Your friendly neighborhood Loire tasting.

Domaine de Bellevue (Jérôme Bretaudeau), Muscadet, Gaia, 2019

I enjoyed its sibling last week, Clos des Bouquinardières, but that wine needed time and a Burgundy glass, which the Gaia did not get. I enjoyed its clean lines and purity, but I need to try another bottle to make up my mind. If it doesn't improve with air and/or time, then it's not a very smart buy. 

Didier Dageneau, Pouilly-Fume, Pur Sang, 2012

Once upon a time, I used to think Dageneau made the best Sauvignon Blancs in the world. Partly because I didn't know that many Sauvignon wines at the time and partly because I read so. The wines are expensive everywhere, especially in Israel, so it's been years since I've had a bottle. At ten years of age, the Sur Lang manages to combine a honeyed, reductive nose with the rich texture that slow oxidation in the bottle provides. The reunion was briefer than I'd have liked. It's a wine that requires time and attention in order to relish its nuances,

Claude Riffault, Sancerre, Chailloux, 2020

This is the mirror image of the Pur Sang, and not just because it hails from the other side of the river. It's a story of youth versus maturity, extroversion versus nuances, size versus balance. The Chailloix' nose is chalk and peaches veering towards tropical fruit, the palate powerful and dense. Like the 2019 I had last year at the same age, it's still struggling to integrate. 

Eric Morgat, SavennièresFidès, 2015

Savennières is the biggest-boned Chenin appellation. The wines are arguably the most alcoholic along the river, so textured and spicy they can seem almost tannic. Sometimes I get an ashy nose that recalls whiskey. This is a prime example, almost my white WOTN. It's my first encounter with Eric Morgat and I need a second date. The mid-palate was just about starting to fill when the next wine came up to the plate.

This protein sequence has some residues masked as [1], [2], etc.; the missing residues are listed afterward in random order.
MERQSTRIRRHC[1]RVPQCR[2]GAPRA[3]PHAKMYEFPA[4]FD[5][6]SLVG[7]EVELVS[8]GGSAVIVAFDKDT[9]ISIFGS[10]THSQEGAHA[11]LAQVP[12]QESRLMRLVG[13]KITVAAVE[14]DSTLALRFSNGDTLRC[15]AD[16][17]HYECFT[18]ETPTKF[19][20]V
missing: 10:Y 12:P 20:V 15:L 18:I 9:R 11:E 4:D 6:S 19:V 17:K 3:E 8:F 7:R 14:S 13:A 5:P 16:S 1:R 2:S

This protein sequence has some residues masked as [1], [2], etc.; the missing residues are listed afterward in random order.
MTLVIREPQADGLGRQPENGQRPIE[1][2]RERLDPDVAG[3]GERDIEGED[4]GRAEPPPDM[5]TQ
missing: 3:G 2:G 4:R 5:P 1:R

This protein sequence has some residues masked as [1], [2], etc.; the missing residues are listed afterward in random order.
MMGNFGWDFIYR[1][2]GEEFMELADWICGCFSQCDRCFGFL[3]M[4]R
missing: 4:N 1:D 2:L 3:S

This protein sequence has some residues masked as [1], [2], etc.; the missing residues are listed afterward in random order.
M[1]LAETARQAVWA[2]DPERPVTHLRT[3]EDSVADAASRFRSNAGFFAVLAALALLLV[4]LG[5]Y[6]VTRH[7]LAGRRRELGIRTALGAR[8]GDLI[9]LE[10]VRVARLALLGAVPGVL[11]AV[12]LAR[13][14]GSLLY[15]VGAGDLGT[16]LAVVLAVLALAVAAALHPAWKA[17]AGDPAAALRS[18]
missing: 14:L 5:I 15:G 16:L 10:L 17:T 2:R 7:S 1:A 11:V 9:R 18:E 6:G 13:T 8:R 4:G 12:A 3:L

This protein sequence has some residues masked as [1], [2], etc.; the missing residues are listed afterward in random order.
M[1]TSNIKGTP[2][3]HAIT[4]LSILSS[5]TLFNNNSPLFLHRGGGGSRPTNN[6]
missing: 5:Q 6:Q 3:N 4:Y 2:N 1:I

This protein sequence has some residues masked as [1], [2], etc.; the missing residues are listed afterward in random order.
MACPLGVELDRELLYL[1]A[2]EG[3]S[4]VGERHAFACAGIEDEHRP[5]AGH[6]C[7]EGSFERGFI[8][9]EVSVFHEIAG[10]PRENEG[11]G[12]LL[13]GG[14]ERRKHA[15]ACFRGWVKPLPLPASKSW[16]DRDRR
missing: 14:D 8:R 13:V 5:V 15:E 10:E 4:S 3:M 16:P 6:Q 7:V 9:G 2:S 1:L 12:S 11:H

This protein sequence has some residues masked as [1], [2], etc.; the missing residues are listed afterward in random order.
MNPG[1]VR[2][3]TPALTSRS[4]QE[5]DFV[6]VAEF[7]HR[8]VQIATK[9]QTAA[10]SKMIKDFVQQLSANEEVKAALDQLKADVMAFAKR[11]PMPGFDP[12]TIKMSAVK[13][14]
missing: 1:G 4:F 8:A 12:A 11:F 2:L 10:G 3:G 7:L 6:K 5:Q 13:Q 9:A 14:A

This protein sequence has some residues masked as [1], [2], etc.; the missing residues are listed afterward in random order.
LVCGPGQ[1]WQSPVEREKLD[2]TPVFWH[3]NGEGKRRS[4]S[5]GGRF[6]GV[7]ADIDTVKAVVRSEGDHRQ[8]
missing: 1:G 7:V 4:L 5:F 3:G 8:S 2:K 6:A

Huet, Vouvray, Clos de Bourg, Vouvray, Demi-Sec, 1995

Back before I became a persona non grata with the importer, I used to think the Huet demi-secs were some of the great values around. Sure, the sweet wines could be an exercise in heaven on earth, but the dash of sweetness in the demi-secs rounded out the wines while letting them serve the same function at the table as a dry wine. I drank up all the bottles I purchased locally before they turned six, they were so delicious I couldn't keep my hands off. I did manage to score some 14-16 year olds  abroad, so I know how great they can turn out to be. But a 27 year old is not something I thought I'd ever have a chance to taste. It's still fresh and thriving - apricots and spices on the hedonistic nose, echoed on the dry palate with sweetness on the fringes and splendid acidity. Especially complex? no, and not very hedonistic either, more of a sly, understated pleasure.

Domaine des Roches Neuves (Thierry Germain), Saumur-Champigny, Les Memoires, 2019

This is a very misleading wine to pop and pour, even to pop and air for a few hours and then pour. I drank half a bottle of leftover 2018 at the same age, the day after it was opened. It was still nubile, but you could get a good sense of its poise and potential. Here, all we got was ripe, primary red fruit. It's one of Germain's flagship reds, but if you don't treat it right, it plays out like a supermarket wine. Don't touch any bottles until the 2030’s.

Les Memoires is a perfect example of how frustrating young Loire reds are. A serious specimen might cost less than a third the price of a Bordeaux of the same quality, but will be just as frustrating to drink before it matures. Which, as far as I can tell after all these years, means wait until age 15-20 years, compared with 20-30 for a comparable Bordeaux.

We were lucky, in that respect, that the next two wines were already a delight to drink.

Yannic Amirault, Bourgeuil, Le Grand Clos, 2010

The nose is gorgeous and detailed, red fruit and earthy nuances, the palate balanced and attractive, even sexy. I thought it was ready, but my opinion was in no way consensual.

Domaine du Bel Air (Pierre et Rodolphe Gauthier), Bourgueil, Grand-Mont, 2016

Despite its youth, I gave it the edge over the Amirault. The nose is better, classy and classic, with slightly darker fruit, iron, ash. The acidity is marvelous, the tannins and rusty and fine at the same time.

There were two more bretty reds that I will skip over and address the final, dessert wine.

Huet, Vouvray, Clos de Bourg, Moelleux, 2009

A wonderfully complex nose, some wax and botrytis and that special Chenin stamp: "look, my wet wool sweater got covered in honey". It's just on the lean side, despite the high sugar level. Another wine that deserved more attention. Looking over old notes, it seems to me that the best Huets need air to flesh out, although I wish I had a larger data set for that opinion. At any rate, the two Huets are tied for my wine of the night.